In their 15th annual Automotive Study, A.T. Kearney indicates that U.S. auto sales will likely come in at 13.2 million in 2011 and trend to 16 million by 2013. The study highlights pent up demand of 32 million units (new and used) and a 15 million post-recession “newly sub-prime” group which could be a $3.2 billion opportunity for automakers who begin to better understand the buyers with lower FICO scores.
“Behind the forecast, four key macroeconomic factors were measured. Economic recovery scenarios were developed to project the possible outcomes, the variables being: 1) overall economic growth; 2) credit availability; 3) consumer prices; and 4) consumer confidence. Pent-up demand and whether the recent downturn will resemble prior recessions adds additional factors, as does vehicle age and the need to replace older cars, the current average age being 10.4 years. The forecast’s wild card is Japan, where in the aftermath of the earthquake and tsunami, parts shortages will impact 2011 U.S. new vehicle sales by 200,000 units. Dan Cheng, partner and leader of A.T. Kearney’s Automotive Practice, notes, “Given what we know about production downtime, in 2011 we see 328,000 U.S. customers of the affected brands up for grabs, and more if the time to wait for a particular brand begins to extend.”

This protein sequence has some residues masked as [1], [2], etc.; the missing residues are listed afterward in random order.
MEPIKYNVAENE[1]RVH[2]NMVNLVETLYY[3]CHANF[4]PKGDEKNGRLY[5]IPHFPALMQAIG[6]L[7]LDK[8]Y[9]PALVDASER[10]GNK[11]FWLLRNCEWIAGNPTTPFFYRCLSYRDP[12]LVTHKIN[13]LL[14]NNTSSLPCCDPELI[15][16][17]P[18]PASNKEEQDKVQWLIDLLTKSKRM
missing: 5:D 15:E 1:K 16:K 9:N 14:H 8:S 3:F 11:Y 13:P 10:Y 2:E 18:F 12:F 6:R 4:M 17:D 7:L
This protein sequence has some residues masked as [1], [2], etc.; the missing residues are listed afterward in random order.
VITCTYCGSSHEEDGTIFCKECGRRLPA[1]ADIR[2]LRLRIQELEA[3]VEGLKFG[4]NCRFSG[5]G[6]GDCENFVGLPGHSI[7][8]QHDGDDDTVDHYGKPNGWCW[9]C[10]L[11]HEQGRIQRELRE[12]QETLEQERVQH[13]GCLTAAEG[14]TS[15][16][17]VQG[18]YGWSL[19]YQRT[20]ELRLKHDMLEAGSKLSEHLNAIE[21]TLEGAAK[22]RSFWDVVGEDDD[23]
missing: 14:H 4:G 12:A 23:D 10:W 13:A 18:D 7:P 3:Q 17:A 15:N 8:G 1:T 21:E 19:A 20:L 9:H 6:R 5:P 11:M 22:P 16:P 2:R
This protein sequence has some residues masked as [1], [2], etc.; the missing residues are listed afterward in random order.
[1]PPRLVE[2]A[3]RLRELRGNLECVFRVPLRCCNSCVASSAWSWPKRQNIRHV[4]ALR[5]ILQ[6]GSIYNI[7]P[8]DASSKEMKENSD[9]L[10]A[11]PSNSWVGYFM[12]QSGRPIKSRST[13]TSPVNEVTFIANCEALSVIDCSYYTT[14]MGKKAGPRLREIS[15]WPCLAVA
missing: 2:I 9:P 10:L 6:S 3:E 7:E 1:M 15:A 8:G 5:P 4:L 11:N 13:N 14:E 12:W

The study also considers the renewed interest in fuel economy and the fact that newer cars, even bigger ones, are getting substantially better fuel economy than the existing fleet on the roadways today.
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